The HR Specialist: Texas Employment Law — Business Management Daily: Free Reports on Human Resources, Employment Law, Office Management, Office Communication, Office Technology and Small Business Tax Business Management Daily — Business Management Daily: Free Reports on Human Resources, Employment Law, Office Management, Office Communication, Office Technology and Small Business Tax Page 3
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The HR Specialist: Texas Employment Law

The chief of the Harris County, Texas prosecutor’s Misdemeanor Department has been disciplined for making inappropriate comments to female employees.

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President Trump has nominated disabled Iraq War veteran Daniel Gade to serve on the EEOC.

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The results of a recent Quest Diagnostics study serve as a reminder to re-examine your drug and alcohol policies and programs to include education, prevention and treatment components, and to revise your testing procedures.

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Here’s a lesson for small employers that may be tempted to ignore legal pleadings, thinking there’s no merit to a worker’s claims. Doing so likely will result in a default judgment.

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It’s unusual, but sometimes workers claim that being forced to attend a training session was discrimination.

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Generally speaking, the law does not tolerate inconsistency very well. That’s one reason it’s so important to be careful about how you explain someone’s termination. If your story changes, don’t be surprised if it winds up being used against you.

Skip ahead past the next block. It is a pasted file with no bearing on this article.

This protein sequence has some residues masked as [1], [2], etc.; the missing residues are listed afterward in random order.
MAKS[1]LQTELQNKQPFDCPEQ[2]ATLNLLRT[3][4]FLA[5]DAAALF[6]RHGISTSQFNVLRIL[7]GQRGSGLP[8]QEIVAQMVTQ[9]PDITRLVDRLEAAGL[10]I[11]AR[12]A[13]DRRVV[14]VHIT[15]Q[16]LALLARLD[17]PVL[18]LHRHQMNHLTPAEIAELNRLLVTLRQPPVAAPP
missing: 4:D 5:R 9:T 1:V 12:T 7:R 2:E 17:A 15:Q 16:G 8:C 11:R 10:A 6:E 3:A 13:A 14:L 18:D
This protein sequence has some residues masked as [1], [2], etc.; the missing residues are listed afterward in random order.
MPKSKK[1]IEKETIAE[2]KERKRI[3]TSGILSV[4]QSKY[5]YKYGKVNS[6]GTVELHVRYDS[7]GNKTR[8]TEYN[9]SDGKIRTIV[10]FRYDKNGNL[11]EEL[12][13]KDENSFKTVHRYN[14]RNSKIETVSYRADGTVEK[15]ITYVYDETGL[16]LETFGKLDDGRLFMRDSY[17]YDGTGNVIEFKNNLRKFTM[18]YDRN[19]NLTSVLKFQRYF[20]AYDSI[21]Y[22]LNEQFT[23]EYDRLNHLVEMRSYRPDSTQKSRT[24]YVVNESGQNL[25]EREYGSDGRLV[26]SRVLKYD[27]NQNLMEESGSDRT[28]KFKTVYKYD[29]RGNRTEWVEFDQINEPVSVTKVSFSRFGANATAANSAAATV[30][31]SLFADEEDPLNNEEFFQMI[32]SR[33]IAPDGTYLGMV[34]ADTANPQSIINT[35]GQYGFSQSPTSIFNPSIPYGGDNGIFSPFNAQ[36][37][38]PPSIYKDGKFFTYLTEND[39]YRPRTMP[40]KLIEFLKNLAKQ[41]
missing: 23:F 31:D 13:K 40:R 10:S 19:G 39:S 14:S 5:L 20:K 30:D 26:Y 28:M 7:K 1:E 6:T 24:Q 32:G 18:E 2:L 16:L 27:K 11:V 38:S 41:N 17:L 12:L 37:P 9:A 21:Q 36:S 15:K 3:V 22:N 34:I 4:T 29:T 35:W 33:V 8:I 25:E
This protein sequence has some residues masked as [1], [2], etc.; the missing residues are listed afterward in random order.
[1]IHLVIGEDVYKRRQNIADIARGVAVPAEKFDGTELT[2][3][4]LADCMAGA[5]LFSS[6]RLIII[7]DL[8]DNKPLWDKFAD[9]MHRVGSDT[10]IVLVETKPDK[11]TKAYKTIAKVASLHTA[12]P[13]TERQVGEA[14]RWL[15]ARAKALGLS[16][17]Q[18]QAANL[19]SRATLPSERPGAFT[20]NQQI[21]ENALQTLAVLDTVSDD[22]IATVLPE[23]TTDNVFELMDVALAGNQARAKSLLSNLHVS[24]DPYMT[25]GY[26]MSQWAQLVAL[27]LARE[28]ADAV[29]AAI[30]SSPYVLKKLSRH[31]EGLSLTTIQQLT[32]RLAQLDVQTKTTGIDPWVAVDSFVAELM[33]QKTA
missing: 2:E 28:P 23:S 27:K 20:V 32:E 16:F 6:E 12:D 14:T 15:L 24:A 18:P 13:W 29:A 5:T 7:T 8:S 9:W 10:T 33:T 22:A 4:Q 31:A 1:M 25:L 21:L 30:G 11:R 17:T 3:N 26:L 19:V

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Courts seldom give much weight to complaints about general disrespect, micromanaging supervisors or impossible workloads unless it is quite clear that those conditions are meant to punish protected activity or are reserved for members of a protected class while others aren’t targeted.

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Courts don’t want to be in charge of running your business. Generally, if you can put forth a genuine, legal rationale reason for an action—such as terminating an employee for budgetary reasons—courts aren’t going to step in.

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What can you do about a disabled employee who has requested a late starting time as a reasonable accommodation—and still can’t manage to get to work on time? You can and should discipline her just as you would any other employee with attendance problems.

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Employers with self-insured health plans should carefully monitor whether employees or their dependents using those health benefits end up suing a provider for malpractice.

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